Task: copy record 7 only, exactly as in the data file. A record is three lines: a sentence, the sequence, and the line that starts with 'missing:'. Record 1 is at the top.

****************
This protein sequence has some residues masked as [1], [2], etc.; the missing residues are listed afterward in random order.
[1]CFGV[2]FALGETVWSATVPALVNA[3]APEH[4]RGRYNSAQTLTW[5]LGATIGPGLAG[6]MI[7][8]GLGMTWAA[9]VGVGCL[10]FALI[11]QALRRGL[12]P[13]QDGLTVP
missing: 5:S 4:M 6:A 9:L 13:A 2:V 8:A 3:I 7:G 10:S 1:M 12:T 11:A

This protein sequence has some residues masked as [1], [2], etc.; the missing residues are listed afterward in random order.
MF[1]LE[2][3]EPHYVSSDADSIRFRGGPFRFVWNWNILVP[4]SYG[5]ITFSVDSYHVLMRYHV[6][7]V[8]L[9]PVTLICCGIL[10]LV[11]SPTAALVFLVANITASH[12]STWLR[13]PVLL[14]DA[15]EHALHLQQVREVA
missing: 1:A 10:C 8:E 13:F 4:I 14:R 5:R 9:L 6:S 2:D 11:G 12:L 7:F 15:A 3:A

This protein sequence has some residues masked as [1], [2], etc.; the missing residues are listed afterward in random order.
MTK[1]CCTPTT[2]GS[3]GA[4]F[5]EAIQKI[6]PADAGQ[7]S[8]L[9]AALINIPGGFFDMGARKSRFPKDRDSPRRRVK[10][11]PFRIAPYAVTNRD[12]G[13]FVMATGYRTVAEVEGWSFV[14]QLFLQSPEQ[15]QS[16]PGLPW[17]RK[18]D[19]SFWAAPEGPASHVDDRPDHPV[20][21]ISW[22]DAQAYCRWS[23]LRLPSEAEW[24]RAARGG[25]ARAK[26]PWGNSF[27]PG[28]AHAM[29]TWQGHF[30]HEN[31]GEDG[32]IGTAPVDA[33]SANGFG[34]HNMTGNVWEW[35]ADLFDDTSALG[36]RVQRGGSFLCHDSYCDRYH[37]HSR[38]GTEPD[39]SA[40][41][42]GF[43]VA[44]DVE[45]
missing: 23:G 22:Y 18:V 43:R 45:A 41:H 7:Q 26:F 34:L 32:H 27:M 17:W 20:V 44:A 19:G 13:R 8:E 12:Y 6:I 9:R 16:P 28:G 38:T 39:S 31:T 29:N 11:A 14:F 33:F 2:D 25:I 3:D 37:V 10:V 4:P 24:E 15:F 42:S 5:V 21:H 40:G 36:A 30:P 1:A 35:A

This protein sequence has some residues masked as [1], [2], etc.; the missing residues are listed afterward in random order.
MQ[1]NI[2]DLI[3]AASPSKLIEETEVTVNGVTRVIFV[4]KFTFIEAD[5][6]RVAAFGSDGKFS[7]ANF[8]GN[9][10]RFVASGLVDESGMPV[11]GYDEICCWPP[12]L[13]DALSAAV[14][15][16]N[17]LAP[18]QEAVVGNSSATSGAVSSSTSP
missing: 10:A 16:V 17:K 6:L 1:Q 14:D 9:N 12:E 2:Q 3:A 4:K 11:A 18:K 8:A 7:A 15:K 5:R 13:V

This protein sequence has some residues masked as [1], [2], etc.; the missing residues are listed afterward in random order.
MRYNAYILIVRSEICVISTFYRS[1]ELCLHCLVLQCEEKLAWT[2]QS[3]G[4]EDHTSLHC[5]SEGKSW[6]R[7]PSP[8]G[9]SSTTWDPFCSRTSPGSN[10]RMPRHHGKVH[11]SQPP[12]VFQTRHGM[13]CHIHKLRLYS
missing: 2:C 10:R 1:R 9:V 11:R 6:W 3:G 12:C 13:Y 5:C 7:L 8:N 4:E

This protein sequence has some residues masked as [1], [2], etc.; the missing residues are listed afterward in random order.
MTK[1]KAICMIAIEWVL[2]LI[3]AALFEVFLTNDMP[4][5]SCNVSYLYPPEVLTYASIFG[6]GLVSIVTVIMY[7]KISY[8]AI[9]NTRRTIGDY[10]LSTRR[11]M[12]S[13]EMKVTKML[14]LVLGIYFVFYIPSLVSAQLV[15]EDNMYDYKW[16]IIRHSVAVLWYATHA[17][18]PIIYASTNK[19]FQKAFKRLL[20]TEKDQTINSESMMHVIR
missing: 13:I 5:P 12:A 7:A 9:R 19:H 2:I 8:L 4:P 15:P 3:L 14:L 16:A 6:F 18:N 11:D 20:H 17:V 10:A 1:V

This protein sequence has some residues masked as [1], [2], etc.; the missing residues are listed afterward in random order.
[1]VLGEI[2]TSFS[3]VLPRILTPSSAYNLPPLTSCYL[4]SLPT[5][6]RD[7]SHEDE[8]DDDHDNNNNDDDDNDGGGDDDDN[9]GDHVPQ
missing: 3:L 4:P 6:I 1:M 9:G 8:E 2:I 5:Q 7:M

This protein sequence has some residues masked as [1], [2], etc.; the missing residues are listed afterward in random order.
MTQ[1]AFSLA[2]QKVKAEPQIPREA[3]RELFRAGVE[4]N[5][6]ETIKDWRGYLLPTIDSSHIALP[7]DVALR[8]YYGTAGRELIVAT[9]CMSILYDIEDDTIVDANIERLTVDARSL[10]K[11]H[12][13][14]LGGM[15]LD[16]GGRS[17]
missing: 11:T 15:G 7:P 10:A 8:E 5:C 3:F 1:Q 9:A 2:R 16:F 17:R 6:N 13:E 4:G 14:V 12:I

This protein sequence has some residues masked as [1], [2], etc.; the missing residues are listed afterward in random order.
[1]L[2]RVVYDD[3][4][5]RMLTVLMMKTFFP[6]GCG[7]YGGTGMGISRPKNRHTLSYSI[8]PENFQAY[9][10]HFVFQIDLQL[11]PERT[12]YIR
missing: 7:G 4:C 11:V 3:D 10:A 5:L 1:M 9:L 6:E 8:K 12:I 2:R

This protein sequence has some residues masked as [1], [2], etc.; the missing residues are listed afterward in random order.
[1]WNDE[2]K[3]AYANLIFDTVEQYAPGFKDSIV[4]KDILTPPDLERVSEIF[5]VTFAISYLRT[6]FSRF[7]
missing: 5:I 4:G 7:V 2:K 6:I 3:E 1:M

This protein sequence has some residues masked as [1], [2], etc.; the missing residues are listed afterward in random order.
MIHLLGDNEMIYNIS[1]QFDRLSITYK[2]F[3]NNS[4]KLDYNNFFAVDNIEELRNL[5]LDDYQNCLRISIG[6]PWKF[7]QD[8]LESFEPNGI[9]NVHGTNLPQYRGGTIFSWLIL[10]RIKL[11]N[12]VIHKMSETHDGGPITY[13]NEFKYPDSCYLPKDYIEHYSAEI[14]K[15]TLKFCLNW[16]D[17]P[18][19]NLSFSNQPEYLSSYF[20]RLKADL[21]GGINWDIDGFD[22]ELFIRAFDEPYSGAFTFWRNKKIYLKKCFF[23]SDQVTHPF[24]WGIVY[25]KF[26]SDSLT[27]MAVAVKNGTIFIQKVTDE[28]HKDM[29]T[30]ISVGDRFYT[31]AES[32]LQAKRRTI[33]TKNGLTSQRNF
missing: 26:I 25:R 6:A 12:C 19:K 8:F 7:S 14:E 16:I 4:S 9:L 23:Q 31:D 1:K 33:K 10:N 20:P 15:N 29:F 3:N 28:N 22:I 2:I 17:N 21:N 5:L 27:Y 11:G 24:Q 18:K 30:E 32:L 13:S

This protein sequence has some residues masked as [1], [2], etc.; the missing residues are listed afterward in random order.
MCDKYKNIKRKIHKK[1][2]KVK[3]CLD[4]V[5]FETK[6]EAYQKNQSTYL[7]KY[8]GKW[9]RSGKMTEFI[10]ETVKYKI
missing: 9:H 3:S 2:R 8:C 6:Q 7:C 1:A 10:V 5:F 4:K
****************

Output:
This protein sequence has some residues masked as [1], [2], etc.; the missing residues are listed afterward in random order.
[1]VLGEI[2]TSFS[3]VLPRILTPSSAYNLPPLTSCYL[4]SLPT[5][6]RD[7]SHEDE[8]DDDHDNNNNDDDDNDGGGDDDDN[9]GDHVPQ
missing: 3:L 4:P 6:I 1:M 9:G 8:E 2:I 5:Q 7:M